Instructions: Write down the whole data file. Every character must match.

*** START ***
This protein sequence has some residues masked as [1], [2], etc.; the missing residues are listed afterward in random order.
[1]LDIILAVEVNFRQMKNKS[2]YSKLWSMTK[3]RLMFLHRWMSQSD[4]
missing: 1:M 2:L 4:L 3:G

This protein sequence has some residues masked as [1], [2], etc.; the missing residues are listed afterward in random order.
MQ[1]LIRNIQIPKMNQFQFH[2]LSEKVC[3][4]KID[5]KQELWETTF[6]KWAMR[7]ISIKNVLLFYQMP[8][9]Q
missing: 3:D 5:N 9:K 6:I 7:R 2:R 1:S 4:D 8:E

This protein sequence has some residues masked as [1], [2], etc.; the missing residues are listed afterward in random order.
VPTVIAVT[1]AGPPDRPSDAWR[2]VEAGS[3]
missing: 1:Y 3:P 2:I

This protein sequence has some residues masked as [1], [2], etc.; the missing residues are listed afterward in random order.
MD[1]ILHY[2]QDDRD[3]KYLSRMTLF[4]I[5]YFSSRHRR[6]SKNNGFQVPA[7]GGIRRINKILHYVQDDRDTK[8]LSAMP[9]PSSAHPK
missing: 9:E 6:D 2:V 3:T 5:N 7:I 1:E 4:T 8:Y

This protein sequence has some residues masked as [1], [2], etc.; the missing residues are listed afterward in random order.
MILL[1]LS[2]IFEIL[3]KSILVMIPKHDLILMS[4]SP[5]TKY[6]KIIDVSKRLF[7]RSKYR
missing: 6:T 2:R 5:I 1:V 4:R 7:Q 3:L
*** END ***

This protein sequence has some residues masked as [1], [2], etc.; the missing residues are listed afterward in random order.
[1]LDIILAVEVNFRQMKNKS[2]YSKLWSMTK[3]RLMFLHRWMSQSD[4]
missing: 1:M 2:L 4:L 3:G

This protein sequence has some residues masked as [1], [2], etc.; the missing residues are listed afterward in random order.
MQ[1]LIRNIQIPKMNQFQFH[2]LSEKVC[3][4]KID[5]KQELWETTF[6]KWAMR[7]ISIKNVLLFYQMP[8][9]Q
missing: 3:D 5:N 9:K 6:I 7:R 2:R 1:S 4:D 8:E

This protein sequence has some residues masked as [1], [2], etc.; the missing residues are listed afterward in random order.
VPTVIAVT[1]AGPPDRPSDAWR[2]VEAGS[3]
missing: 1:Y 3:P 2:I

This protein sequence has some residues masked as [1], [2], etc.; the missing residues are listed afterward in random order.
MD[1]ILHY[2]QDDRD[3]KYLSRMTLF[4]I[5]YFSSRHRR[6]SKNNGFQVPA[7]GGIRRINKILHYVQDDRDTK[8]LSAMP[9]PSSAHPK
missing: 9:E 6:D 2:V 3:T 5:N 7:I 1:E 4:T 8:Y

This protein sequence has some residues masked as [1], [2], etc.; the missing residues are listed afterward in random order.
MILL[1]LS[2]IFEIL[3]KSILVMIPKHDLILMS[4]SP[5]TKY[6]KIIDVSKRLF[7]RSKYR
missing: 6:T 2:R 5:I 1:V 4:R 7:Q 3:L